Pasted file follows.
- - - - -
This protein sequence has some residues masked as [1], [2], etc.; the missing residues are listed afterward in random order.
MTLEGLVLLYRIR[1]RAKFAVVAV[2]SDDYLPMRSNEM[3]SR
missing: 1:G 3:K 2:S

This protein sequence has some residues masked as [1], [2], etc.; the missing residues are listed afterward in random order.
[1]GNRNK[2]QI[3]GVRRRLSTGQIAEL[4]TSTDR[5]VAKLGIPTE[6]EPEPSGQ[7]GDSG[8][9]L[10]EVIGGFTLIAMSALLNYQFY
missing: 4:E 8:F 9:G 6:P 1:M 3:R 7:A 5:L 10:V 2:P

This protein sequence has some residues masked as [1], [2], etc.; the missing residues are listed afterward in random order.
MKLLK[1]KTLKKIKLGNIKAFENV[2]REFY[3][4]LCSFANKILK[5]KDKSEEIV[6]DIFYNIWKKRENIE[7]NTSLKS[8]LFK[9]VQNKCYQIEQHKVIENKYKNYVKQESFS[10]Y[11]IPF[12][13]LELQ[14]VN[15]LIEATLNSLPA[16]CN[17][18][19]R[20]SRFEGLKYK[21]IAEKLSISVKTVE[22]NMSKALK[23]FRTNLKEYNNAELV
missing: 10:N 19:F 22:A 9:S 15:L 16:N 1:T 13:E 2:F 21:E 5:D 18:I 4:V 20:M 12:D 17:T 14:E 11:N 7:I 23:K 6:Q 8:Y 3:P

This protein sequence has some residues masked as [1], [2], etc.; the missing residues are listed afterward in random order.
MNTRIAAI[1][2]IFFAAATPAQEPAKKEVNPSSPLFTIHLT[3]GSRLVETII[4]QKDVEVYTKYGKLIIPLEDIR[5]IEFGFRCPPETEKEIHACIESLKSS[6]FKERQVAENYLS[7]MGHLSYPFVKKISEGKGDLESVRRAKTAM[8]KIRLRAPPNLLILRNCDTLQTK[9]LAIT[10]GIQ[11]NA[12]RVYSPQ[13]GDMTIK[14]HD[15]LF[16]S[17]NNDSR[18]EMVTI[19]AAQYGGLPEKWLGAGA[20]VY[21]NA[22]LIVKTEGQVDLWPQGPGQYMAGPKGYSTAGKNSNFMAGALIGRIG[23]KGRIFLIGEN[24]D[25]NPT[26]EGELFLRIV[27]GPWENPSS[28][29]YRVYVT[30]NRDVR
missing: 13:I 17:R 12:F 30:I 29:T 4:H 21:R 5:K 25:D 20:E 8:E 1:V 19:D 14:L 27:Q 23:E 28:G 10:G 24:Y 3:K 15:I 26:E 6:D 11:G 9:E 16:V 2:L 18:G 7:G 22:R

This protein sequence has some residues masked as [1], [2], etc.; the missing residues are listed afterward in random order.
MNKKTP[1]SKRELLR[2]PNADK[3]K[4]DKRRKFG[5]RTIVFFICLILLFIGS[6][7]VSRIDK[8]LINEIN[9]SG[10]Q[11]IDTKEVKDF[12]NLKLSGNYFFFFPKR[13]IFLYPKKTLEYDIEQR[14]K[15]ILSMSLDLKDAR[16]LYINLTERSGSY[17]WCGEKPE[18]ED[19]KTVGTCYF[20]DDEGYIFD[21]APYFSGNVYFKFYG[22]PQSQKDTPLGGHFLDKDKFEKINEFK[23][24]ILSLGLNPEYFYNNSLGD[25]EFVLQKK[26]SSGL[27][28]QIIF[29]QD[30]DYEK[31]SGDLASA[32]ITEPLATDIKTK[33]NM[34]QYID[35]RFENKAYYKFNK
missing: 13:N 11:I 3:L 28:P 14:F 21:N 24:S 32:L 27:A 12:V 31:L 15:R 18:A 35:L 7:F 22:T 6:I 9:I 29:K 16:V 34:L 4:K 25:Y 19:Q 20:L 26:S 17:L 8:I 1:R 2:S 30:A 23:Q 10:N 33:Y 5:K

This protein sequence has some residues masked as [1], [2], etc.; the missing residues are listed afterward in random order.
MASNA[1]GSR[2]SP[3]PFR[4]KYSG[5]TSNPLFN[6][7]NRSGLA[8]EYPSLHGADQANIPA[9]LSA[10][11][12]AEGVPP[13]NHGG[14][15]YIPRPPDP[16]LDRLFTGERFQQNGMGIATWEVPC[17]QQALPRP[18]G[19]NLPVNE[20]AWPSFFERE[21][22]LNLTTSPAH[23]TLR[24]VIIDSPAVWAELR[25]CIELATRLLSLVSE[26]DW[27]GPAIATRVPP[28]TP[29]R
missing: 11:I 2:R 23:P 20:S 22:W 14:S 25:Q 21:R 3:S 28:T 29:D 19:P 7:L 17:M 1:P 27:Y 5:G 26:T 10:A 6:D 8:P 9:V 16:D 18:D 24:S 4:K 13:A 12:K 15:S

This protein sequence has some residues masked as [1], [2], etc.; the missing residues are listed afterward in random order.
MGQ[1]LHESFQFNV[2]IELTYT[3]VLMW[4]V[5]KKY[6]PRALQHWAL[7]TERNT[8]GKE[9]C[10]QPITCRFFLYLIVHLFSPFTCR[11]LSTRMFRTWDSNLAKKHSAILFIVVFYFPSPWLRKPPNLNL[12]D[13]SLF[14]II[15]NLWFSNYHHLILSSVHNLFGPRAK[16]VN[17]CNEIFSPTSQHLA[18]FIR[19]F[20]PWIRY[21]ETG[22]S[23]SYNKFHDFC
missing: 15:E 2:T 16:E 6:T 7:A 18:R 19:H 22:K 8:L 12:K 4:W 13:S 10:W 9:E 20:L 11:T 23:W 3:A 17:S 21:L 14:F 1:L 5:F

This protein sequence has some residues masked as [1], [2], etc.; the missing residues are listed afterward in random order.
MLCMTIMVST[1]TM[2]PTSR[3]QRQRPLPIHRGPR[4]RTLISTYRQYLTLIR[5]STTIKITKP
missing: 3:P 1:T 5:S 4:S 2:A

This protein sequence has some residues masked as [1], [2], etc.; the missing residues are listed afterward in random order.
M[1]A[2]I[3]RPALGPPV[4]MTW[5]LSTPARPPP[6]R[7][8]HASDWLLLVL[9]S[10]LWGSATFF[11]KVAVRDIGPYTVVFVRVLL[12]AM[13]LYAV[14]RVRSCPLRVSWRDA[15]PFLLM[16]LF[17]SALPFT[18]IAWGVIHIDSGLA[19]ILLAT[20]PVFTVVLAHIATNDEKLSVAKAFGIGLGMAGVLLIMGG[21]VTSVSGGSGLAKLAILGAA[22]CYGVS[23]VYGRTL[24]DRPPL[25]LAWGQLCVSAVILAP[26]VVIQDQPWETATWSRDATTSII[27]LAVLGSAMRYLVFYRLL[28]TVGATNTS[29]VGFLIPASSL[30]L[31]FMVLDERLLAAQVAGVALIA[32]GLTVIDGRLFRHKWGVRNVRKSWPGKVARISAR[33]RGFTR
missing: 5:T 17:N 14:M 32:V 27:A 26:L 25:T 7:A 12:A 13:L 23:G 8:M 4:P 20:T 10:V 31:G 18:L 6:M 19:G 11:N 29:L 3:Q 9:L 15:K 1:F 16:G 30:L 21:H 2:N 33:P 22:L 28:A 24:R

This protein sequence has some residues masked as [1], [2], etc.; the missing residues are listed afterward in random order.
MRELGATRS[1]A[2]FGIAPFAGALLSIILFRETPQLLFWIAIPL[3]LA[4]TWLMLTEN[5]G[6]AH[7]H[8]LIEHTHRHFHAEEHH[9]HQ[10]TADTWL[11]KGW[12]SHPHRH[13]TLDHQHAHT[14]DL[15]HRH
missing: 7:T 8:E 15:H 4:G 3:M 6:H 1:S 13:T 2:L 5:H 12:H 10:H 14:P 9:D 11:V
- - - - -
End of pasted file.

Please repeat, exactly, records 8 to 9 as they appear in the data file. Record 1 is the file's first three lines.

This protein sequence has some residues masked as [1], [2], etc.; the missing residues are listed afterward in random order.
MLCMTIMVST[1]TM[2]PTSR[3]QRQRPLPIHRGPR[4]RTLISTYRQYLTLIR[5]STTIKITKP
missing: 3:P 1:T 5:S 4:S 2:A

This protein sequence has some residues masked as [1], [2], etc.; the missing residues are listed afterward in random order.
M[1]A[2]I[3]RPALGPPV[4]MTW[5]LSTPARPPP[6]R[7][8]HASDWLLLVL[9]S[10]LWGSATFF[11]KVAVRDIGPYTVVFVRVLL[12]AM[13]LYAV[14]RVRSCPLRVSWRDA[15]PFLLM[16]LF[17]SALPFT[18]IAWGVIHIDSGLA[19]ILLAT[20]PVFTVVLAHIATNDEKLSVAKAFGIGLGMAGVLLIMGG[21]VTSVSGGSGLAKLAILGAA[22]CYGVS[23]VYGRTL[24]DRPPL[25]LAWGQLCVSAVILAP[26]VVIQDQPWETATWSRDATTSII[27]LAVLGSAMRYLVFYRLL[28]TVGATNTS[29]VGFLIPASSL[30]L[31]FMVLDERLLAAQVAGVALIA[32]GLTVIDGRLFRHKWGVRNVRKSWPGKVARISAR[33]RGFTR
missing: 5:T 17:N 14:M 32:V 27:A 26:L 25:T 7:A 12:A 13:L 23:G 8:M 4:P 20:T 10:V 31:G 18:L 6:M 19:G 11:N 29:L 3:Q 9:L 15:K 1:F 16:G 30:L 21:H 2:N 33:P 22:L 28:A 24:R